December 7, 2010

Managing conflicts that are value driven

These conflicts defy solution because they are driven by inner values. These can destroy homes, families, companies, and nations. We are stuck with our value system. Only rarely, do people shfit their values. It's better to say, "Let's agree to disagree" when we're in a value-driven conflict. The issue isn't resolved, but the relationship stays alive. That's good.

This is what happens in value-driven conflicts:
1. There is no insistence on seeking the facts
2. There is seldom review of the circumstances
3. Each side is solidly immovable - the other person is consistently "wrong"
4. Not much interest in listening to the other's position
5. Seeking a better way is the goal - only when you see it my way!
6. "Cynicism" replaces "Trust" in finding a better way to come together

Some examples of value-driven conflicts...
- I believe in getting ahead, financially, any way I can. vs I believe what you're about to do is illegal.
- I believe our country will be better off we buy American-made goods. Vs I believe it's better to get the "best price" we can - no matter who made it.
- I believe we ought to help the less fortunate in every way we can. vs I believe we ought to let "the cream rise to the top".
- I believe in marriage. vs I believe the institution is not necessary.
- I believe in mercy killing. vs I believe in preserving life - no matter the circumstances.

However, here are some things I have learned to do to manage conflict...
1. Try to hold your tongue when you're feeling angry. You'll be glad you did.
2. De-escalate the conflict as soon as you realize you are stuck.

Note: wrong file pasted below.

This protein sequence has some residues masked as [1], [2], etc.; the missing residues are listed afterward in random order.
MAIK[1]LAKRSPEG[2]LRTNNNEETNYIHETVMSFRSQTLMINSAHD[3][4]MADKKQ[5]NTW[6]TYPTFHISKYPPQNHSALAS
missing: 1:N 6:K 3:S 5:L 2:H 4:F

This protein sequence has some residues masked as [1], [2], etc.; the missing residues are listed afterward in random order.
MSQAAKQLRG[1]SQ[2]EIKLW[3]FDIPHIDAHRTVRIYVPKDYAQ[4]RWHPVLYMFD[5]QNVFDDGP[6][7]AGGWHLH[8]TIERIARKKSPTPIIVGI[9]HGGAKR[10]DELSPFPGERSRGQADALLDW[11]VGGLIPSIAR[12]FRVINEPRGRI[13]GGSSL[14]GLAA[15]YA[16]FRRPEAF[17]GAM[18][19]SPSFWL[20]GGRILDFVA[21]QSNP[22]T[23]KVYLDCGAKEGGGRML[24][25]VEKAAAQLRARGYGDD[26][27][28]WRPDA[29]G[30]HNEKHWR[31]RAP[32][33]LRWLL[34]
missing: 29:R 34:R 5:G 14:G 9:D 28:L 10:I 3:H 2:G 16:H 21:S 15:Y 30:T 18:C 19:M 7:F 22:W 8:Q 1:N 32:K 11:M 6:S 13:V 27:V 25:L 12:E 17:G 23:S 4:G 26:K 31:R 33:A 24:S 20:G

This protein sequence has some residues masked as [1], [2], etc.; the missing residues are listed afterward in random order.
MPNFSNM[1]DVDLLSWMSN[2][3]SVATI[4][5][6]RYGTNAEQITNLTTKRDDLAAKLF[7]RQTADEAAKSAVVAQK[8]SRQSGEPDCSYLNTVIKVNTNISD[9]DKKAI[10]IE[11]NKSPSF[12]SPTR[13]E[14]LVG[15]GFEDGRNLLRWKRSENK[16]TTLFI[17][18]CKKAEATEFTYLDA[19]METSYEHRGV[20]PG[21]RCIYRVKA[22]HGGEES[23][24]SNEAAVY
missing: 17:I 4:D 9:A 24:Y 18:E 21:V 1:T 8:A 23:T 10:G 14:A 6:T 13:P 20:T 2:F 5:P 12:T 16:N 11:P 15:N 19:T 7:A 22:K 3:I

3. Deeply listen to the other's position (though hard to do at times.)
4. Demonstrate respect for the person - though you may disagree with the issue.
5. Learn the specific set of communication skills for managing conflict.
6. Hold on, as long as you can, to optimism that the conflict is resolvable.
7. Know your best option, if the issue is value-driven, is to "agree to disagree".
8. Leave behind "entitlement" and "blaming" as you communicate.
9. Healthy outcomes from skillfully managed conflict
10. Restored respect for the individual
11. Possible solution that neither of you thought of before
12. Better understanding of how to skillfully handle future conflicts
13. Relationship lives on and may even flourish
14. Unhealthy outcomes from poorly managed conflict
15. Long-term distrust and disregard
16. Stalemate on an issue or situation
17. Physical health issues - high blood pressure, palpitations, headaches, etc.
18. Relationship becomes toxic and may, eventually, die

If you feel the conflict is problem solved instead of values driven, see previous post.

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